Skip Nav
Food Reviews
You'll Want to Buy (Almost) Every New Product From Trader Joe's This April
Holiday Food
Brie vs. Camembert: What's the Difference?
Cooking Basics
The 1 Homemade Condiment You Should (and Can) Make Immediately

Types of Rum

Rum 101: Why You Should Give the Slandered Spirit a Second Chance

Think all rum is sugary rubbish that practically instills a hangover just from glancing at its bottle? Think again; not only is rum one of the most diverse spirits out there — meaning there's a rum that'll please nearly any palate — but it's also cocktail-friendly and packs a lot of bang for its buck, largely due to the misguided assumption that it's all frat-boy fodder. While one could write a book on the nuances of this often overlooked spirit — the excellent Rum: A Global History ($17) comes to mind — let's start with some basics:

  • During the 17th century, rum first came to fruition as an accidental byproduct of sugar processing in the West Indies. Sugar plantation slaves quickly discovered its intoxicating benefits. Since then, the production methods have been refined, leaving us with the nuanced spirit available today.
  • In the US, rum is defined as a spirit, distilled from the fermented juice of sugar cane, sugar cane molasses, or other sugar cane byproducts. It ranges in strength from 40 to 95 percent alcohol by volume.
  • Nearly every country in the Western Hemisphere produces a brand of rum, leading to a vast diversity in both flavor profile and price point.

Keep reading for a breakdown of the most common categories of rum.

  • White or light rum is the lightest in both color and flavor. It goes through a charcoal filtering which strips away impurities and any residual hue and is generally aged only briefly (Flor de Caña is one exception). White rum is most commonly consumed in mixed drinks like the Hemingway daiquiri, mojitos, and piña coladas.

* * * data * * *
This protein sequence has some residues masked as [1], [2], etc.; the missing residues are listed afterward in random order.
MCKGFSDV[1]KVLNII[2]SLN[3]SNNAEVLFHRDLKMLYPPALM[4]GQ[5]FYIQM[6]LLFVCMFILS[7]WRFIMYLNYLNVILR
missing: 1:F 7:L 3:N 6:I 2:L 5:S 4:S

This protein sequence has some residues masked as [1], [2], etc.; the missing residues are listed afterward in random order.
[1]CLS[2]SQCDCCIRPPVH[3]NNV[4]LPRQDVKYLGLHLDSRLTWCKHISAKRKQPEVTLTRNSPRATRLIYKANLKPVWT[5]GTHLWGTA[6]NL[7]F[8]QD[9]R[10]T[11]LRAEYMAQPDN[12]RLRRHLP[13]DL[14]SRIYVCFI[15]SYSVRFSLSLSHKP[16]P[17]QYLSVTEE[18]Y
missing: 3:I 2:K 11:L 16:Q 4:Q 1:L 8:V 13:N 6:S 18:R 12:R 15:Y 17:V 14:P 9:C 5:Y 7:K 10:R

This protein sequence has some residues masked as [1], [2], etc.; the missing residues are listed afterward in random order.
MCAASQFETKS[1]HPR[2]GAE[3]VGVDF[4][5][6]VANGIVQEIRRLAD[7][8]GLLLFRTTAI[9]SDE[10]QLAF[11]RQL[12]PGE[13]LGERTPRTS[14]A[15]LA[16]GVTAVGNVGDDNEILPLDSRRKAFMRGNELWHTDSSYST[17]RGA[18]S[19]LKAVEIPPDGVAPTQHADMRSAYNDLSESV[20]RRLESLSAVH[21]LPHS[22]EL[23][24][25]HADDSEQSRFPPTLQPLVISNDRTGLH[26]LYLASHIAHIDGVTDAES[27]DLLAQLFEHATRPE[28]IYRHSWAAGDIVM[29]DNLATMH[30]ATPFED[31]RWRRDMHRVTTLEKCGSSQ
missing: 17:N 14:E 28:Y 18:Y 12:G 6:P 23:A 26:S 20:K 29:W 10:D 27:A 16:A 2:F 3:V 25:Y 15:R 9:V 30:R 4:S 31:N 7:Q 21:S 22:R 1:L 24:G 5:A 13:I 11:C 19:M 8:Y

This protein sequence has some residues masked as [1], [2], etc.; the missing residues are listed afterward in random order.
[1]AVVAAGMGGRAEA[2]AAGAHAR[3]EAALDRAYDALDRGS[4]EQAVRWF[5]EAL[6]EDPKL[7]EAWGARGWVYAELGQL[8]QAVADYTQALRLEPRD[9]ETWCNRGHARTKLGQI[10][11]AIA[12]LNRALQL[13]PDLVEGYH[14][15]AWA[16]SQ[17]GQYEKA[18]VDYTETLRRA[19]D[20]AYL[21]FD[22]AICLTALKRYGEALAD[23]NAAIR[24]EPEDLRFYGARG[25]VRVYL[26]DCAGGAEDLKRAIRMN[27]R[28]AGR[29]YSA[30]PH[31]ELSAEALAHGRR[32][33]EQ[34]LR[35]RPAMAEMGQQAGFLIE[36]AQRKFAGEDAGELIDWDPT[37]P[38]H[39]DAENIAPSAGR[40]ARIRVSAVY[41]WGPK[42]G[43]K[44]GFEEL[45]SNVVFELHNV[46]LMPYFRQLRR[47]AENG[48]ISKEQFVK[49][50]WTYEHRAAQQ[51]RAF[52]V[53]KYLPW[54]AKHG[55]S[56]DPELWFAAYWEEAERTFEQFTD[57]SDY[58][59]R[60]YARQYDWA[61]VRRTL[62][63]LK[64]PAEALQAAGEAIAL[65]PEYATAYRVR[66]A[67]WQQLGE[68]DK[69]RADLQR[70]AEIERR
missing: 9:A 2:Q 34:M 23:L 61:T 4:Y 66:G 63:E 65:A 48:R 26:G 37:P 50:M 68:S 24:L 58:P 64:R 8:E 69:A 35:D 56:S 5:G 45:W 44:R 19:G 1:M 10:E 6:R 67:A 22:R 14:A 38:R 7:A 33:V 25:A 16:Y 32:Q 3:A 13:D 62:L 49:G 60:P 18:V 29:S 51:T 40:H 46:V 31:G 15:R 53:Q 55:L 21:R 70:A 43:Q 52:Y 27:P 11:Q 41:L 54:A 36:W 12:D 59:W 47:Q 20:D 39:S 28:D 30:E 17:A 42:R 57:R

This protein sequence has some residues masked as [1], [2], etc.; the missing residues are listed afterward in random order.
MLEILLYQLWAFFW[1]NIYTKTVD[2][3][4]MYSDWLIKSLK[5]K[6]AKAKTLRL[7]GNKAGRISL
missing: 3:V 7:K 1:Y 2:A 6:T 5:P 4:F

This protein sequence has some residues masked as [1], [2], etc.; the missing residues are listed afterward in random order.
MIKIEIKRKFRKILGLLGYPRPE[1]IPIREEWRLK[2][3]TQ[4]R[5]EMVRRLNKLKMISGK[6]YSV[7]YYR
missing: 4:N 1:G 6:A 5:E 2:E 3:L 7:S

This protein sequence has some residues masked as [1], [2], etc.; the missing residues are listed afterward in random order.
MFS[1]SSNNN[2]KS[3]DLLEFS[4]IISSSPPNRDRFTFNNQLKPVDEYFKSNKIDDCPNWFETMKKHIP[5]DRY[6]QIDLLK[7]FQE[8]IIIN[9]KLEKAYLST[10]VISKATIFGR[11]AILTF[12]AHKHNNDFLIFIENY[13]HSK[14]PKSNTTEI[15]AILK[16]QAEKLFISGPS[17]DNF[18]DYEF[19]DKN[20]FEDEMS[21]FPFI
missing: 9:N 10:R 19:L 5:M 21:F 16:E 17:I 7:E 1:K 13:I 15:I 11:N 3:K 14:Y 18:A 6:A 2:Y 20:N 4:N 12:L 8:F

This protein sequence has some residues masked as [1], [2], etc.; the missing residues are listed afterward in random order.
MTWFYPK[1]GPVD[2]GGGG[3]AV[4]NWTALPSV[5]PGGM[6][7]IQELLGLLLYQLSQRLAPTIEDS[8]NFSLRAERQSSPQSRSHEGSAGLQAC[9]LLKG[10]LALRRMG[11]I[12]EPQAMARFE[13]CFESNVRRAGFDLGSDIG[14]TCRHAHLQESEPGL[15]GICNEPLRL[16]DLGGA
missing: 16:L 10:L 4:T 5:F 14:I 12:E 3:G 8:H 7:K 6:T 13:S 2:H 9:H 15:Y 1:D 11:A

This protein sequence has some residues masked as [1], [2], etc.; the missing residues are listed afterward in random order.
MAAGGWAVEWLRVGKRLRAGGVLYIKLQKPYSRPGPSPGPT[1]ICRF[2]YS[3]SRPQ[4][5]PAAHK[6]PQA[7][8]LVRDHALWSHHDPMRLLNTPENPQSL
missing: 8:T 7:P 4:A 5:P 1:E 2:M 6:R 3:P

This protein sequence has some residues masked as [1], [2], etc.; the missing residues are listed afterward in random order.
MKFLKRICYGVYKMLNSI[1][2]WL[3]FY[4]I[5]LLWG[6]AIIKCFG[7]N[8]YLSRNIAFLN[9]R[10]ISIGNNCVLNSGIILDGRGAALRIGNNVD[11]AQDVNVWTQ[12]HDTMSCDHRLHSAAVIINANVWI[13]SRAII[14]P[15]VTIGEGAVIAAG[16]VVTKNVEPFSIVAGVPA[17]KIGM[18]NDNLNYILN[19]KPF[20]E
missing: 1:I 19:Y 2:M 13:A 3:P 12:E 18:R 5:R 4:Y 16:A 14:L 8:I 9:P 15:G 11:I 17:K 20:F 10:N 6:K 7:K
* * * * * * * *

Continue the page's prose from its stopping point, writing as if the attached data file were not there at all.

• Dark or aged rum is distinguished by its moody, caramel hue and molasses-like flavor, which partly comes from skipping the filtration process used for white rum. In addition, dark rum is stored in used whiskey casks, which add to its signature intensity of color and taste. Typically aged longer than white (though less than most aged spirits), dark rum is a go-to choice for drinking neat, "watered" (a few drops of water are added to the glass to open up the flavor), or in cocktails like dark and stormys, hot buttered rum, and many tiki drinks. It's also a go-to spirit for flambéed applications like bananas foster.
  • Spiced rum gets its characteristic spicy flavor from — you guessed it — spices, and can be made from either dark or light rum, though generally speaking a dark rum base is preferable. Some common additives include ginger, vanilla, allspice, cinnamon, and cloves — though the variations are near-endless.
Source: Instagram user kowitz
Around The Web
Join The Conversation
Pumpkin Mojito Recipe
Design Trends to Try in 2017
Unique Names For Baby Girls
Spiked Hot Cocoa Recipe
Latin Meal-Prep Ideas
Best Places to Drink in London
How Can I Stop Wasting Money?
McDonald's Deep-Fried Apple Pie Recipe | Video
Cucumber Collins
Adding Rum Will Make These 11 Cocktails Way Better
From Our Partners
Latest Food
All the Latest From Ryan Reynolds